Deciphering the Journey of Bristol Bay Smolt

Sockeye. (Alaska Department of Fish and Game photo)
Sockeye. (Alaska Department of Fish and Game photo)

Every year, millions of sockeye salmon return to Bristol Bay, headed for spawning grounds in area rivers. The Alaska Department of Fish and Game has counting projects on several rivers throughout the region to give managers a sense of how many fish enter rivers to spawn, but less is known about what happens to outbound juvenile fish each spring. Research teams on three rivers that flow into Bristol Bay have been studying those baby fish, called smolt, for the past few years.

The team is studying smolt on the Kvichak River, near the village of Igiugig and Lake Iliamana.

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Matt Nemeth, Dirk Middleton and Chris Sewright get sonar pods ready to deploy in the Kvichak River near Igiugig on May 29, 2015. The pods are part of a smolt abundance study on that river conducted by the Bristol Bay Science and Research Institute and the Alaska Department of Fish and Game. Credit Molly Dischner/KDLG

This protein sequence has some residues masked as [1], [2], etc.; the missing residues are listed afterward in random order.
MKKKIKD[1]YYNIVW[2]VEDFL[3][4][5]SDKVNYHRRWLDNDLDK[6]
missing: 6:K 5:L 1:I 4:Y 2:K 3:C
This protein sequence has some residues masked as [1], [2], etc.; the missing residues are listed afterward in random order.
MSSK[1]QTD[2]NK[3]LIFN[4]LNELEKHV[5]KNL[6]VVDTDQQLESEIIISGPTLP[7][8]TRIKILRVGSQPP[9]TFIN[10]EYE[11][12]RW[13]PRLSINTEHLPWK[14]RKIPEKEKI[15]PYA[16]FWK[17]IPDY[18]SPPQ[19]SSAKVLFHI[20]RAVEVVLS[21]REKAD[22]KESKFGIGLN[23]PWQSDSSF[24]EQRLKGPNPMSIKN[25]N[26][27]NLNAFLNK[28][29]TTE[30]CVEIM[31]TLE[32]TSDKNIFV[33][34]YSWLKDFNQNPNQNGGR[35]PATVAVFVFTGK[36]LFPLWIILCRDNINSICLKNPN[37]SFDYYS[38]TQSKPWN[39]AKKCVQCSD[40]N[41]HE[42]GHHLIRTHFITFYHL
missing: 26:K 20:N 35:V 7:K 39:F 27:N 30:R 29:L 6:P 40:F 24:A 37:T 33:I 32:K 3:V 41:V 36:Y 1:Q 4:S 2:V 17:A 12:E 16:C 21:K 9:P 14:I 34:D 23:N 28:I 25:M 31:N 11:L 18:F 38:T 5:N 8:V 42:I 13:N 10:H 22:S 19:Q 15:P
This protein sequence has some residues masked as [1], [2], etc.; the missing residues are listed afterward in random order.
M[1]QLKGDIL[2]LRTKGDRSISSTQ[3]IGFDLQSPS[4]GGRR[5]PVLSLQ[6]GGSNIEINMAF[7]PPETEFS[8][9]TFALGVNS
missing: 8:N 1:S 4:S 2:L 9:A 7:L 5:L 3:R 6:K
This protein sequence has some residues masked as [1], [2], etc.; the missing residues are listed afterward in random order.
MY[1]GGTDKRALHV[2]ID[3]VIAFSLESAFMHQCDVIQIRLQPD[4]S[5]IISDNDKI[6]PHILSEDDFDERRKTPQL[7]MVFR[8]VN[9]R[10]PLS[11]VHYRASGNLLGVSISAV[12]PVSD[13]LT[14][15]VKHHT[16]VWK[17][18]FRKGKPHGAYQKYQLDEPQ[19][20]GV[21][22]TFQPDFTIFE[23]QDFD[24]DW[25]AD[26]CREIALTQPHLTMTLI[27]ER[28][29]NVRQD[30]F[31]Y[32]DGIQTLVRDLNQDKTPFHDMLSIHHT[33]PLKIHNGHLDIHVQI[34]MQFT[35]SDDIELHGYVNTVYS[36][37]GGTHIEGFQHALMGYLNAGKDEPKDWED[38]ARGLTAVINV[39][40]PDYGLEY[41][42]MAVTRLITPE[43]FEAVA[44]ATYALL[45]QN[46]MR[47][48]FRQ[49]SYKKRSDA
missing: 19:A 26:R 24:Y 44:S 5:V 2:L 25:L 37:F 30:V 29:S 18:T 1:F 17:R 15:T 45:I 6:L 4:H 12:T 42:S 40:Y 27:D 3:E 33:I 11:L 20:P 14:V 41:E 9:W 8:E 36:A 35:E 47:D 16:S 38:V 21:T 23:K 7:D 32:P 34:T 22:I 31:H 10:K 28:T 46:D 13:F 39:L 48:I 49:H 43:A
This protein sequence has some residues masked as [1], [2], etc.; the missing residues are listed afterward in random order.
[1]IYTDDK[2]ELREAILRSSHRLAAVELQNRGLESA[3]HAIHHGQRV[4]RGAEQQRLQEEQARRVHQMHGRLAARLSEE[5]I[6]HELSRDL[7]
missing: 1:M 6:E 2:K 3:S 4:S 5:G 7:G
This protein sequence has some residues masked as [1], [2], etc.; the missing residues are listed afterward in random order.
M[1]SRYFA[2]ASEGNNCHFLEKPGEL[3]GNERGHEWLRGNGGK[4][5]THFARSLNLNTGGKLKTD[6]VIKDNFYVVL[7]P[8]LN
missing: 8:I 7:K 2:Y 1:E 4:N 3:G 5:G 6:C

Matt Nemeth, Dirk Middleton and Chris Sewright get sonar pods ready to deploy in the Kvichak River near Igiugig on May 29, 2015. The pods are part of a smolt abundance study on that river conducted by the Bristol Bay Science and Research Institute and the Alaska Department of Fish and Game.
Credit Molly Dischner/KDLG

It’s a little past 1 a.m. in Igiugig, and I’m headed down the Kvichak to a fish trap set up to catch sockeye salmon smolt.

Researchers from the Bristol Bay Science and Research Institute are working on a study of smolt abundance, and the trap is how they collect fish each night to take a fin for genetic samples, scales for aging, and record certain information about the smolt, including lengths and weights.

Smolt are juvenile salmon that have spent the first part of their life growing up in the freshwater.